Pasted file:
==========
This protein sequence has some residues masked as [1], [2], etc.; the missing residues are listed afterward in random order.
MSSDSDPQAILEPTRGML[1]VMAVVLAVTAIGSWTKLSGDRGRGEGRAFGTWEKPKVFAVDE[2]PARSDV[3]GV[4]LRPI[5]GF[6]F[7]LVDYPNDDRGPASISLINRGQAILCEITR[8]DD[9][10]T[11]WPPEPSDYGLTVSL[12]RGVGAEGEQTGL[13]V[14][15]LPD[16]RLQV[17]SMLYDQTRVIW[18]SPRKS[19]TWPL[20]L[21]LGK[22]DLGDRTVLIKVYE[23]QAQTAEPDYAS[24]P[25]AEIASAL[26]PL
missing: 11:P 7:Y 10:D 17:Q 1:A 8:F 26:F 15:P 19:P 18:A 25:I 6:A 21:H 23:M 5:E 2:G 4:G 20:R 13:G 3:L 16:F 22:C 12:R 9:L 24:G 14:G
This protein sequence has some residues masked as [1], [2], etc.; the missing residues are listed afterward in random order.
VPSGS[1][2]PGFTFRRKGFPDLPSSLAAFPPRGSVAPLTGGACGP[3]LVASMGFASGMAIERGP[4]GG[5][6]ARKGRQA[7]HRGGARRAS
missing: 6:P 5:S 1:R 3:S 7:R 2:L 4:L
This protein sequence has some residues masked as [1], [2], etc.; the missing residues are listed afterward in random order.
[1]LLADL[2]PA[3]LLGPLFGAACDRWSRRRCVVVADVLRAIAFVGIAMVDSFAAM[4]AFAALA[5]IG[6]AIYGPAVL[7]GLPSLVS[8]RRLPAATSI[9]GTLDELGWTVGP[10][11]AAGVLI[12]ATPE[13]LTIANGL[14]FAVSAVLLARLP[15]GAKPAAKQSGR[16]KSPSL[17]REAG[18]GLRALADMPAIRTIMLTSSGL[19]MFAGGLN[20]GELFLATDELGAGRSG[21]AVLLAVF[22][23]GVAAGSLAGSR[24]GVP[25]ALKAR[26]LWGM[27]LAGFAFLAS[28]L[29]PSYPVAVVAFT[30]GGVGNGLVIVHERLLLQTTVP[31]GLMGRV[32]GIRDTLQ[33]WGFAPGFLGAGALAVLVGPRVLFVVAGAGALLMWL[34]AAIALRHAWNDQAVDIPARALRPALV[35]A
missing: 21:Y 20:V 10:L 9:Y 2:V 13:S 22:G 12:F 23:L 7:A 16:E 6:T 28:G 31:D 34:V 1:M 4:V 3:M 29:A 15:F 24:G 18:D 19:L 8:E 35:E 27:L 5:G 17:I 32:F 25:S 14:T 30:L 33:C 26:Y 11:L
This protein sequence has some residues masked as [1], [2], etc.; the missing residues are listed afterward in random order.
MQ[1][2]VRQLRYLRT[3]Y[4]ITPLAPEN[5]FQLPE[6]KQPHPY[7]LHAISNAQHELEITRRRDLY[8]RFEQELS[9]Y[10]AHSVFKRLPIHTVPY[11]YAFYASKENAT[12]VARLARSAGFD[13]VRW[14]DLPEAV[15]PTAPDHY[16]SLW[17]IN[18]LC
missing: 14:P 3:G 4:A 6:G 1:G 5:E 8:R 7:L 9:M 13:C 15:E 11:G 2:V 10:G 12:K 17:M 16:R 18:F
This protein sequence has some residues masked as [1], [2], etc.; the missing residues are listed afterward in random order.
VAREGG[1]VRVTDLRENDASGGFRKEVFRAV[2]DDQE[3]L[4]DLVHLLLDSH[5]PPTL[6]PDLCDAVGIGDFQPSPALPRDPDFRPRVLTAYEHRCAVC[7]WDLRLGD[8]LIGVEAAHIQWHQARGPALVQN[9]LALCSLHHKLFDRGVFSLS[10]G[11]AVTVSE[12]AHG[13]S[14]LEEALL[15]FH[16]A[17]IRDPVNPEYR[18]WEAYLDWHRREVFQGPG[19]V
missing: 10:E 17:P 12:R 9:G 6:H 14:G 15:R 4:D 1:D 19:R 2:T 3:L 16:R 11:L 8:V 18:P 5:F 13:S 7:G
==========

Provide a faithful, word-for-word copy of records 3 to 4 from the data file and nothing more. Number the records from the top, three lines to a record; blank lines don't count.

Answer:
This protein sequence has some residues masked as [1], [2], etc.; the missing residues are listed afterward in random order.
[1]LLADL[2]PA[3]LLGPLFGAACDRWSRRRCVVVADVLRAIAFVGIAMVDSFAAM[4]AFAALA[5]IG[6]AIYGPAVL[7]GLPSLVS[8]RRLPAATSI[9]GTLDELGWTVGP[10][11]AAGVLI[12]ATPE[13]LTIANGL[14]FAVSAVLLARLP[15]GAKPAAKQSGR[16]KSPSL[17]REAG[18]GLRALADMPAIRTIMLTSSGL[19]MFAGGLN[20]GELFLATDELGAGRSG[21]AVLLAVF[22][23]GVAAGSLAGSR[24]GVP[25]ALKAR[26]LWGM[27]LAGFAFLAS[28]L[29]PSYPVAVVAFT[30]GGVGNGLVIVHERLLLQTTVP[31]GLMGRV[32]GIRDTLQ[33]WGFAPGFLGAGALAVLVGPRVLFVVAGAGALLMWL[34]AAIALRHAWNDQAVDIPARALRPALV[35]A
missing: 21:Y 20:V 10:L 9:Y 2:V 13:S 22:G 12:F 23:L 7:A 16:E 6:T 28:G 31:D 34:V 1:M 4:V 3:M 29:A 15:F 24:G 18:D 19:L 8:E 35:E 27:L 5:G 17:I 32:F 25:S 14:T 30:L 33:C 26:Y 11:L
This protein sequence has some residues masked as [1], [2], etc.; the missing residues are listed afterward in random order.
MQ[1][2]VRQLRYLRT[3]Y[4]ITPLAPEN[5]FQLPE[6]KQPHPY[7]LHAISNAQHELEITRRRDLY[8]RFEQELS[9]Y[10]AHSVFKRLPIHTVPY[11]YAFYASKENAT[12]VARLARSAGFD[13]VRW[14]DLPEAV[15]PTAPDHY[16]SLW[17]IN[18]LC
missing: 14:P 3:G 4:A 6:G 1:G 5:E 8:R 7:L 9:M 13:C 15:E 11:G 2:V 10:G 12:K 17:M 16:R 18:F